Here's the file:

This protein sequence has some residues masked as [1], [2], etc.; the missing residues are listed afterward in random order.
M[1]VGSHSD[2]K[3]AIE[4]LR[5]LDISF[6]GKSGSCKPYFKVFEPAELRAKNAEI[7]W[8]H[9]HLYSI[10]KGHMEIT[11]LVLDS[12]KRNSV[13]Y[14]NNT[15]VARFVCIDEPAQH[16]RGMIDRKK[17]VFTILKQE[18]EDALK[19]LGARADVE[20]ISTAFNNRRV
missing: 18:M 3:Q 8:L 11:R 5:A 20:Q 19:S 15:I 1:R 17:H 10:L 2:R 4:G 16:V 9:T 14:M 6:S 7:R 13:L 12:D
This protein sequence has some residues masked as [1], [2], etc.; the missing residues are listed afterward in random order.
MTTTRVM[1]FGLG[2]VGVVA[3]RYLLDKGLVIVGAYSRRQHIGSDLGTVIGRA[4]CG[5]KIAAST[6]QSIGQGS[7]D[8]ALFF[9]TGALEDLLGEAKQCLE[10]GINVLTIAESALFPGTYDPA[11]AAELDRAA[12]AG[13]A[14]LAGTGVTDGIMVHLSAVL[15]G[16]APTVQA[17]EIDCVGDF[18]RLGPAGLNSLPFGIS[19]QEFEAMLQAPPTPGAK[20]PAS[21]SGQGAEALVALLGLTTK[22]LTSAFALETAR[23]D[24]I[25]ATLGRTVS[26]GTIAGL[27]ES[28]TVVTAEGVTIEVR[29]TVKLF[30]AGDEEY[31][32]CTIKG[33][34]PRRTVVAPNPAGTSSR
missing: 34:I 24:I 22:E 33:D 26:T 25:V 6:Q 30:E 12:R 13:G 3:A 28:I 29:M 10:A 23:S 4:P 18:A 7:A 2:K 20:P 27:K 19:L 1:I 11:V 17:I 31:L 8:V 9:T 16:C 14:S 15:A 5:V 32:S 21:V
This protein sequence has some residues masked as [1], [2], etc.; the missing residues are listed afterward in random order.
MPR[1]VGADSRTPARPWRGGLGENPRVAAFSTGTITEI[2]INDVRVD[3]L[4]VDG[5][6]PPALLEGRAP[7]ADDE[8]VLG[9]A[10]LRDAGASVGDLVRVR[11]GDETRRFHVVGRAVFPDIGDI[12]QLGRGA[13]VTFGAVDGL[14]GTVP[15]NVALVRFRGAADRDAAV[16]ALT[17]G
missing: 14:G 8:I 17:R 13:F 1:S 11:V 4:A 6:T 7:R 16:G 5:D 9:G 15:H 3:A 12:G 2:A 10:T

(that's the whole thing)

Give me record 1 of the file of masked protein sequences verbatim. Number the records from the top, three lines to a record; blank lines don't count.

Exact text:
This protein sequence has some residues masked as [1], [2], etc.; the missing residues are listed afterward in random order.
M[1]VGSHSD[2]K[3]AIE[4]LR[5]LDISF[6]GKSGSCKPYFKVFEPAELRAKNAEI[7]W[8]H[9]HLYSI[10]KGHMEIT[11]LVLDS[12]KRNSV[13]Y[14]NNT[15]VARFVCIDEPAQH[16]RGMIDRKK[17]VFTILKQE[18]EDALK[19]LGARADVE[20]ISTAFNNRRV
missing: 18:M 3:Q 8:L 11:R 5:A 20:Q 19:S 15:I 1:R 17:H 10:L 2:R 4:G 16:V 9:T 14:M 6:S 7:R 13:L 12:D